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YouTube videos offer insight into dog bites
Common dog breeds in the videos were Chihuahuas, German shepherds, pit bulls and Labrador retrievers (stock photo).
Seven in 10 victims were men, study found 

For the first time, scientists have used YouTube videos to learn more about the risk factors that lead to dog bites.

Researchers from the University of Liverpool used search terms such as ‘dog bite’ and ‘dog attack’ to find 143 videos, of which 56 showed details of the human and dog behaviour that led up to the bite.

Findings published in the journal Scientific Reports suggest that around seven in 10 of the bite victims in the videos were male, while over half were children or infants. Common dog breeds observed were Chihuahuas, German shepherds, pit bulls and Labrador retrievers.

Whilst the study did not explore the causal relationship between human behaviour and dog bites, tactile contact with a dog increased around 20 seconds before a bite, as did standing or leaning over a dog.

Researchers acknowledged that YouTube videos of dog bites are likely to be subject to some bias. For example, bites by small dogs may be perceived as ‘comical’ and therefore be uploaded online more frequently.

Despite this, researchers said their findings are consistent with previous studies, in terms of breed type and the gender and age of victims.

Lead author Sara Owczarczak-Garstecka said: “Online videos present us with an unexplored opportunity to observe dog bites first-hand, something which is just not possible using other methods.

“Making more use of this type of shared content for research could help us better understand how and why bites occur and contribute to the development of bite prevention strategies.”

The findings could also offer valuable insights for bite prevention strategies, by emphasising the risk of leaning over dogs.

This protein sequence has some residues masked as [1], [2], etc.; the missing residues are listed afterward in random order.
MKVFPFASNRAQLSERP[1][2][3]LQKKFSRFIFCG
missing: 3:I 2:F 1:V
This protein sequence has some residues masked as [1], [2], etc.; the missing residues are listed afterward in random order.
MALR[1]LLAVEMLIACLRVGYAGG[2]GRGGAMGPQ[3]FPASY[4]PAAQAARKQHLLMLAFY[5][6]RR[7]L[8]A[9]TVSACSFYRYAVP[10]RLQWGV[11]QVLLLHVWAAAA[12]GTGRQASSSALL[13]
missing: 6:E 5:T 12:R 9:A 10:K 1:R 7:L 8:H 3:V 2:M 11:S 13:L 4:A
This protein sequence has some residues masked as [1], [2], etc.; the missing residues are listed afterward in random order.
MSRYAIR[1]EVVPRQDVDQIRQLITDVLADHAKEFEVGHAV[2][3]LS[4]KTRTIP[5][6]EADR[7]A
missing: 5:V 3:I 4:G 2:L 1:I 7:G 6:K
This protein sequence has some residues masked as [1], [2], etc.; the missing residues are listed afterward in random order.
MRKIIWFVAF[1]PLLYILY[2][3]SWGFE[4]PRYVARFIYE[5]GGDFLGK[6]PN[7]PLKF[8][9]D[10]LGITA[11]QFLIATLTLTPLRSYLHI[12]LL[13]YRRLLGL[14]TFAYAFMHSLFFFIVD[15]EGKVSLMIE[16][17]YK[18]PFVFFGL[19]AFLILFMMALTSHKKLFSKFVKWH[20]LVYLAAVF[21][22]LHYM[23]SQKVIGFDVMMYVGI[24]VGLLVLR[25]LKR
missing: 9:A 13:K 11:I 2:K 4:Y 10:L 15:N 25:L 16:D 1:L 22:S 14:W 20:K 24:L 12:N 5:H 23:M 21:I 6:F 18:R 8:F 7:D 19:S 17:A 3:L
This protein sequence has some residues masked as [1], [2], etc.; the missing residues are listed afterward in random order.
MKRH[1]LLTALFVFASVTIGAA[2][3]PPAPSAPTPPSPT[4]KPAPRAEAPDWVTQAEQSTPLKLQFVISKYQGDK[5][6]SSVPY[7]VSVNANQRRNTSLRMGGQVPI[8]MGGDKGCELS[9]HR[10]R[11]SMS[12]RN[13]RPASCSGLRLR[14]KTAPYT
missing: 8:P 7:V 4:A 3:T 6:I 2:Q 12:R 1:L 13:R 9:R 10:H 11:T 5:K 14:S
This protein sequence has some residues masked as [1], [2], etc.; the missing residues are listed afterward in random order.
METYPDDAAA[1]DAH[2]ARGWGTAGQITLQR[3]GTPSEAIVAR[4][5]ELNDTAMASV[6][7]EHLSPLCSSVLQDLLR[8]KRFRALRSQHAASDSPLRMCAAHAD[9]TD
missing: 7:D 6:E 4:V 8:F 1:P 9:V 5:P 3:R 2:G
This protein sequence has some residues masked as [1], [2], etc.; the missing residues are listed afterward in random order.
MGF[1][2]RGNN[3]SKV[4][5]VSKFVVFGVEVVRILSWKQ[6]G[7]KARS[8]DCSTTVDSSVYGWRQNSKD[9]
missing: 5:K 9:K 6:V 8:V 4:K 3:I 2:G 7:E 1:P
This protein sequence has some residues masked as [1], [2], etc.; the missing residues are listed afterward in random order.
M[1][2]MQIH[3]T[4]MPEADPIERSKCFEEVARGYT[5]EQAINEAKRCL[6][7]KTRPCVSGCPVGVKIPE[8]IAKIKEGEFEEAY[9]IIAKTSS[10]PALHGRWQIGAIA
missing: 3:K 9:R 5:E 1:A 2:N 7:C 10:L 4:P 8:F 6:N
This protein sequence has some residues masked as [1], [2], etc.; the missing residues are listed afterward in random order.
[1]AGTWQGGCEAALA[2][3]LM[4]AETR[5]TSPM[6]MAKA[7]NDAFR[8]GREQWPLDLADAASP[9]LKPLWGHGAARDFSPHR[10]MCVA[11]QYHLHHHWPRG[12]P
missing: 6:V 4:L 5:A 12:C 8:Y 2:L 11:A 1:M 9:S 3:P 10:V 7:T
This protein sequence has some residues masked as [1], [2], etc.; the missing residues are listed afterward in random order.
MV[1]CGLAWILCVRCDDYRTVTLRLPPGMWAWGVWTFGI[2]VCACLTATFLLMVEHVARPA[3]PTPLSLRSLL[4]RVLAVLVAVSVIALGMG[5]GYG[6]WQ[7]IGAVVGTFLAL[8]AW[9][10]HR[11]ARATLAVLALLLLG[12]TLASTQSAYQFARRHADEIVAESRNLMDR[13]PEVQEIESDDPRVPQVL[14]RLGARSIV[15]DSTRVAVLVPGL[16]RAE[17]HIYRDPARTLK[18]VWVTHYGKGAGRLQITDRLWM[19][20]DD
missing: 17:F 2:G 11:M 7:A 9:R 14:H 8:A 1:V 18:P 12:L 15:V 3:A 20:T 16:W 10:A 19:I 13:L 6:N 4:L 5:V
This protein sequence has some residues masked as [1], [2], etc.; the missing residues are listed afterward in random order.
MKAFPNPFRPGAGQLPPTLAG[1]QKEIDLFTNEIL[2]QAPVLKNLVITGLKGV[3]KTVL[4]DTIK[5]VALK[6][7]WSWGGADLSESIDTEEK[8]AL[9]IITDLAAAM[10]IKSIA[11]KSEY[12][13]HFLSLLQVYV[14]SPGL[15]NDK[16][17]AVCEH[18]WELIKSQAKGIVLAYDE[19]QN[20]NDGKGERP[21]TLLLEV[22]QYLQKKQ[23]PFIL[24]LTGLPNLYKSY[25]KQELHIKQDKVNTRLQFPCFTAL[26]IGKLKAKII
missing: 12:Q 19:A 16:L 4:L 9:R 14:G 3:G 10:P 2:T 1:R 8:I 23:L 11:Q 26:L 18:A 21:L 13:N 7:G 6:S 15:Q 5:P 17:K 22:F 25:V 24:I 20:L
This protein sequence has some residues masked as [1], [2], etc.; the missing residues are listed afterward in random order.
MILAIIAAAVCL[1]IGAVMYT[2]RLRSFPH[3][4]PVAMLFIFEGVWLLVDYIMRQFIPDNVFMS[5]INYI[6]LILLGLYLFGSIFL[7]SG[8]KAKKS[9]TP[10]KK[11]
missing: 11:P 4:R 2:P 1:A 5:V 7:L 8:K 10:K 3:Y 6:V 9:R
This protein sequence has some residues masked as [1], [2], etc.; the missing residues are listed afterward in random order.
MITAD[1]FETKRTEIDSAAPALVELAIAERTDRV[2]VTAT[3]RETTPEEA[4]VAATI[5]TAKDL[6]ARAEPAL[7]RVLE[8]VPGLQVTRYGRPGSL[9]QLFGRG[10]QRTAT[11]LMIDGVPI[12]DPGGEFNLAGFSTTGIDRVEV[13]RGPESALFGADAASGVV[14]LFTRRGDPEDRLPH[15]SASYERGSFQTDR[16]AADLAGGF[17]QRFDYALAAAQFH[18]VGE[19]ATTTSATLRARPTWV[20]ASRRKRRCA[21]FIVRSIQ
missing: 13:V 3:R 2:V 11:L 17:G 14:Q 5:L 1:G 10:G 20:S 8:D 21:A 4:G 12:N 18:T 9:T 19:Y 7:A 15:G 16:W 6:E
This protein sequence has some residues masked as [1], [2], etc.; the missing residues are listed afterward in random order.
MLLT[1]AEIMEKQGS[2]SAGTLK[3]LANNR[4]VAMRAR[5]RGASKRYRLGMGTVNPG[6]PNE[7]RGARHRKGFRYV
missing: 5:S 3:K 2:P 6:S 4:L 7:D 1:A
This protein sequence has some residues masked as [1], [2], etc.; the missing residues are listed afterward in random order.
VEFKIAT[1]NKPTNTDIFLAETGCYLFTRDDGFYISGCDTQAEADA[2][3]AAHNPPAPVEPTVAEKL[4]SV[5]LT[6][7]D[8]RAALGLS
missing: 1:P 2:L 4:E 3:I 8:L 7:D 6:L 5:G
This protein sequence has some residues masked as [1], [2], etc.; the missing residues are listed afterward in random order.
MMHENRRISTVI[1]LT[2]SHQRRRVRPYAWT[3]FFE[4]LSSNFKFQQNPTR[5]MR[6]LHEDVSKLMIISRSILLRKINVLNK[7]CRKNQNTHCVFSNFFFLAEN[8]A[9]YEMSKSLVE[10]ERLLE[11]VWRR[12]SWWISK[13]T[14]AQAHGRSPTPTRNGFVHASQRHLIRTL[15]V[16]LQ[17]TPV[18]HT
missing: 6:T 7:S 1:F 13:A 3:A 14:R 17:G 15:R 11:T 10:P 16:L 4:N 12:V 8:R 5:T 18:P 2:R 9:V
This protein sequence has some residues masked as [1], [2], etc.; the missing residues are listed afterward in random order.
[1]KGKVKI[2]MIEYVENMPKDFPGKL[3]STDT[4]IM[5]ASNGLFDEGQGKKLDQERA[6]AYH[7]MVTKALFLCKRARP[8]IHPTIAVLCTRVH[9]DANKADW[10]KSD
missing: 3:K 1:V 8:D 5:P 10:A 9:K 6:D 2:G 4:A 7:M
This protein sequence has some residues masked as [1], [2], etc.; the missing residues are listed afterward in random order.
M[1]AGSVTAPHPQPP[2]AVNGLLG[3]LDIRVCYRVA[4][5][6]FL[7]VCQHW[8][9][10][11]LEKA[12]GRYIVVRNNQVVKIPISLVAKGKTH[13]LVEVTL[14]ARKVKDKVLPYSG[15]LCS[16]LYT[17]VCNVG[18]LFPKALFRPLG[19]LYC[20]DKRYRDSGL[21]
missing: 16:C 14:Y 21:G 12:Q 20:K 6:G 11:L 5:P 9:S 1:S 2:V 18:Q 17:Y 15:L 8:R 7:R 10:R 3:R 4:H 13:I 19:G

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UK a step closer to ivory ban

News Story 1
 A UK ban on ivory sales is one step closer to coming into force, as the government has introduced the Ivory Bill to parliament. The ban covers items of all ages, rather than just ivory carved after 1947. Anyone breaching the ban will face an unlimited fine or up to five years in jail.

Conservationists have welcomed the bill, which comes less than six weeks after the government published the results of a consultation on this issue. Around 55 African elephants are now slaughtered for their ivory every day and the illegal wildlife trade is estimated to be worth £17 billion a year.  

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Strategic alliance to support development of agri-food sector

The Agri-Food and Biosciences Institute (AFBI) and Queen’s University Belfast have formed a new strategic alliance that will see both institutions form a research and education partnership.

Under the agreement, the organisations will pool their resources and expertise to support the development of the agri-food sector. It will work across three core themes: enabling innovation, facilitating new ways of working and partnerships.